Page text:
The most important criteria in my opinion during home hunting would be housing affordability.
It is alarming that most would be purchasers do not address this concern first before selection of homes.
Sometimes even leaving it to the last minute.
Given the amount of funds one has to fork out during the purchase of property, we ought to give it more thought wouldn’t you agree?
And, it’s also more efficient. You wouldn’t want to spend time scrambling to confirm your affordability only after you’ve seen something you like. Because in that time spent, someone else might have taken that unit.
Speed and timing are critical factors that determines a right move.
Thus I recommend all home seekers to speak to a banker before they start their home search. Through an assessment by the bank, they are able to get an In-principal Approval(IPA). The IPA is an indication of how much an individual is able to finance in their upcoming property purchase.
With the IPA, it will simplify decision making tremendously as buyers will be able to know their financial standing and able to target better home units.
To help you get started, this article briefly explains 2 methods of calculating housing affordability, finding your Max Purchase Price and how to put it both together.
There is a bonus at the end as well!
The Asset Method
The first method involves finding your affordability based on your assets.
For Singaporeans, typically these would comprise of cash on hand, and CPF in the ordinary account, the latter seen as “money that can’t be touched” by most.
Whether or not it is advisable to use CPF for your housing payments, and what are the things to look out for, that is a whole other discussion on its own.
1) This formula is based on the current MAS ruling as of the date of this article.
2) A minimum cash of 5% of the property purchase price is required.
Also, since 6 July 2018, Singapore government had tightened loan limits to 75% from the 80% previously vs the property’s valuation or purchase price, whichever is lower.
Therefore, the components of the purchase price required are:
Buffering a 0.5% cost in case of unexpected expenses or complicated purchase structuring, the total amount required upfront should lie safely within 28.5% or 29.5% of the purchase price, depending whether it’s a <$1m purchase or above.
2. The Mortgage Method
The other way, is where the banker’s IPA comes in. Here, you find out on your max loan affordability first, before assuming the highest loan to value (LTV) of 75% in order to compute the Max Purchase Price.
The key factor to understand is the Total Debt Servicing Ratio (TDSR). Introduced by the Singapore government to ensure that citizens are not over leveraged, the framework caps the percentage of your income that can go into servicing debts. At time of writing, it is 60%.
While there are many calculators for TDSR out there, as a quick google will show, my main purpose of this section is to provide clarity on how certain types of income and debt should be considered, followed by an example.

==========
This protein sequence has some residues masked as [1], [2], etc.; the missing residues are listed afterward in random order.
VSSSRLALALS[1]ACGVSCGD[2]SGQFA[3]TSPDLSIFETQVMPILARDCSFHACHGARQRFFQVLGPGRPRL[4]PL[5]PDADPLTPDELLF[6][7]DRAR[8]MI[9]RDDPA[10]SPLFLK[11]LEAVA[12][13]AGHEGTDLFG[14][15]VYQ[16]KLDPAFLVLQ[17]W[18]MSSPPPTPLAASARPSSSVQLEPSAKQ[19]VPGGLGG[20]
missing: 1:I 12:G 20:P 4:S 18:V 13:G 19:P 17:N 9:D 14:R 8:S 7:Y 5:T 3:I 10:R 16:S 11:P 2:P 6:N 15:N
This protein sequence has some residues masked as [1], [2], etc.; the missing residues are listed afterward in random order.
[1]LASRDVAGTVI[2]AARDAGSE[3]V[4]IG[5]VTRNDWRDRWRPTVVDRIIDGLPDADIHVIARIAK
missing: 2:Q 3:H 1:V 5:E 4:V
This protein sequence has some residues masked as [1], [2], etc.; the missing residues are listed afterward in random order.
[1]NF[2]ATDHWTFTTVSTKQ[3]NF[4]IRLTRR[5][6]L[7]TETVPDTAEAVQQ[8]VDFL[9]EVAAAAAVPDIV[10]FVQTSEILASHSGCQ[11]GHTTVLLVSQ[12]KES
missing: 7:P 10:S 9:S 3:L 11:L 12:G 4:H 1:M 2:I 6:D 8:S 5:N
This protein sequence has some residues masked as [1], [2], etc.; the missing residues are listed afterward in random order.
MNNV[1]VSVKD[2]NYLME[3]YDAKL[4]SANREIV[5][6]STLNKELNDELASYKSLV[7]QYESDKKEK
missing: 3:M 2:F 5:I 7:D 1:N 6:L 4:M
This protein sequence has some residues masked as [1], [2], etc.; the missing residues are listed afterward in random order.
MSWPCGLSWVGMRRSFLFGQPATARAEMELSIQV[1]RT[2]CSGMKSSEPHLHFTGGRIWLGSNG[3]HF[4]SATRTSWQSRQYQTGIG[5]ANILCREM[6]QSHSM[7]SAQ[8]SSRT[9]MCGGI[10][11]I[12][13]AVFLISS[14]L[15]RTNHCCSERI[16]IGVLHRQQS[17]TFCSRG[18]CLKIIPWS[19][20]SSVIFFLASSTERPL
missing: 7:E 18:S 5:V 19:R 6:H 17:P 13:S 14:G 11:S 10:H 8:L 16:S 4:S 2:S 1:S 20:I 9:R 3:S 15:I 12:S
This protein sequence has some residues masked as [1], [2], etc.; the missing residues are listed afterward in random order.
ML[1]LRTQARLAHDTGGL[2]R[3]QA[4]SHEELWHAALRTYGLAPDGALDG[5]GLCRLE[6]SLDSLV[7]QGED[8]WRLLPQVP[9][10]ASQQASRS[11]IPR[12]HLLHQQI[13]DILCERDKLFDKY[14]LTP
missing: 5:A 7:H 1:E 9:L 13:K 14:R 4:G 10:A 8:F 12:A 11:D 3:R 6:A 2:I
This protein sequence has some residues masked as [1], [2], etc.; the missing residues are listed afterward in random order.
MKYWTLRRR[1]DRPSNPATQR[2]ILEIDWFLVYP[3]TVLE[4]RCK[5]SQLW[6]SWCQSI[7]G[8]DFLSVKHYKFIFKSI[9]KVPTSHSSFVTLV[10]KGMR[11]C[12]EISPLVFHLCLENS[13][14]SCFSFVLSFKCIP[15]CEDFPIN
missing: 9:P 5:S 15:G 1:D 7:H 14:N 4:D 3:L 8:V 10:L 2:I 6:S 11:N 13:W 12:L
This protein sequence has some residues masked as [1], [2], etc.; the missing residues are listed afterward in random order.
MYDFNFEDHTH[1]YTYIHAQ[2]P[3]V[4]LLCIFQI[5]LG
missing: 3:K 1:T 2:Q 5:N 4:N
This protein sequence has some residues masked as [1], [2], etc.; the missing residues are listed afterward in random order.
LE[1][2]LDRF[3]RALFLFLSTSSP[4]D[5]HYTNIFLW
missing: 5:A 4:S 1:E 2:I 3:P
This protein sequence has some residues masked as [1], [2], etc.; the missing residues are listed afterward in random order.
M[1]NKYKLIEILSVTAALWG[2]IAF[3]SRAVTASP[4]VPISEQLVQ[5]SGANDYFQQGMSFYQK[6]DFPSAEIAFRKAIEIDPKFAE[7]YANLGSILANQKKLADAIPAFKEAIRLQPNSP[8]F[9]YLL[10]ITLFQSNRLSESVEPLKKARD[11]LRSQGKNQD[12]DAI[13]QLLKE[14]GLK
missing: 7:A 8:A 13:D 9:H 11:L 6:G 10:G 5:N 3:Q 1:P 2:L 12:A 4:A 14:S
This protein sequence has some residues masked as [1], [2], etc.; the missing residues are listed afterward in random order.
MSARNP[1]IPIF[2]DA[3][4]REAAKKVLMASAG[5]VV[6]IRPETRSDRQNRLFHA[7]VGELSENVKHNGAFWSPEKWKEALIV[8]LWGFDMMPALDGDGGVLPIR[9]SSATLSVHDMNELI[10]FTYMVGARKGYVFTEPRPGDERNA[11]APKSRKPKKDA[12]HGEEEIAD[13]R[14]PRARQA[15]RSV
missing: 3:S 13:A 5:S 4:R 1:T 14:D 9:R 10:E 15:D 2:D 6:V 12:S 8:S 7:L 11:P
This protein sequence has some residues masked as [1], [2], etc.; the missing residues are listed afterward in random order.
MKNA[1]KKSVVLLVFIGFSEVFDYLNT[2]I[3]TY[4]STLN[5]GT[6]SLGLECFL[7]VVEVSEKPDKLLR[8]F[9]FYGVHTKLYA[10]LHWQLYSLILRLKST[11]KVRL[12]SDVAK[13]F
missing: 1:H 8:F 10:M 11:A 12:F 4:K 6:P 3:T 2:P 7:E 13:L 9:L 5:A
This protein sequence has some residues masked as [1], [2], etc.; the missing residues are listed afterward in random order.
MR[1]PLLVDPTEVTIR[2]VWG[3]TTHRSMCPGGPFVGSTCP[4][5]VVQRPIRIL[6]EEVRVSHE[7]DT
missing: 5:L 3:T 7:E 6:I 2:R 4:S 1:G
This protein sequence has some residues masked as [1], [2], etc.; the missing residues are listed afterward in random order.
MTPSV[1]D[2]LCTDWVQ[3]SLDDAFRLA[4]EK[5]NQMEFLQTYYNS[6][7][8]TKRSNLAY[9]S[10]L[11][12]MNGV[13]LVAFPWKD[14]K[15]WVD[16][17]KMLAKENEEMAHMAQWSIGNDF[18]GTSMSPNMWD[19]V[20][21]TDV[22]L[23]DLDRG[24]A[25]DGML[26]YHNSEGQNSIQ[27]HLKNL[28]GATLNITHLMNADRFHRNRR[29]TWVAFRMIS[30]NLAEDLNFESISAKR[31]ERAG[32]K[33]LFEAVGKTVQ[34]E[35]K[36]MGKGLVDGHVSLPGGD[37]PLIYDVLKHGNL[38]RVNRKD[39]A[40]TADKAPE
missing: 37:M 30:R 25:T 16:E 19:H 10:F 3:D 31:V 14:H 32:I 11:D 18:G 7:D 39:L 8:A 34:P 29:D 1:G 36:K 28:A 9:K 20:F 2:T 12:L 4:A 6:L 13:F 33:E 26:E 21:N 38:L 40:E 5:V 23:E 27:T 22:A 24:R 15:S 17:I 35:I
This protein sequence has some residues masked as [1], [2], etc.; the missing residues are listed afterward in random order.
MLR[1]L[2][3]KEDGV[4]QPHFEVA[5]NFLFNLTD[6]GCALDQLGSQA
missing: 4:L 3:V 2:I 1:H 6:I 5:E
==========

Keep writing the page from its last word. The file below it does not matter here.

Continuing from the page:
*There is a 30% haircut for variable income.
Note: other methods such as pledging and asset based lending are not within the scope of this article.
Debt Servicing Considerations
When it comes to debts, it is not as straightforward because the bank will assess your Credit Bureau Report upon application. Bad credit history recorded will have an impact on financing your next loan. Depending on the nature of guaranteeing a debt, it could also be within the report. Credit card obligations also varies, while some banks subjecting a $50 monthly debt on all cards, while other banks only consider the actives ones depending on usage.
Let’s look at an example:
John aged 45 ,fixed monthly gross income $5,000. Variable bonus $15,000.
Owns a car with installment $850 per month.
Has 5 active credit cards.
How much is his maximum monthly mortgage and his max loan?
For his max loan, using a compound interest calculator,
Based on 3.5% interest rate stress test and 20 years tenure up to age 65, you get $418,132!
Consequently, max purchase price = $418,132/0.75 = $557,059
*assumes max Loan To Value of 75%.
3. Putting It All Together
Well, unless you’re paying in full for the property, you can’t just use 1 method or the other. They have to go hand in hand.
Most importantly, you must take note of the source of funds order.
CASH ➡ CPF ➡ BANK LOAN
Meaning, you have to use cash first, before CPF, and finally the bank loan.
How this actually matters is during scenarios where you are not taking the maximum LTV. for example the property price is $1mil, your max loan eligibility is $400k and you have $200k CPF.
You will therefore need to first have the remaining $400k + stamp duties + legal fees in cash before you can safely execute this purchase.
If it is a new project that is in the building stage, you might still have time to raise the funds.
However for a resale property, you would not be able to execute the purchase.
I hope the above is good enough to get you going!
Now remember that little bonus I mentioned at the start?
If you’re an existing property owner, I’ve got a Property Upgrading Blueprint for you!
It’s something that I’ve used multiple times to plan for my clients.
Inside contains the step by step instructions and calculations on how you can upgrade, without touching your savings and still have a reserve fund!
And I’m giving it away for FREE!
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All you have to do is to click the link HERE, enter your name and email address, and I’ll send it directly over to your mailbox!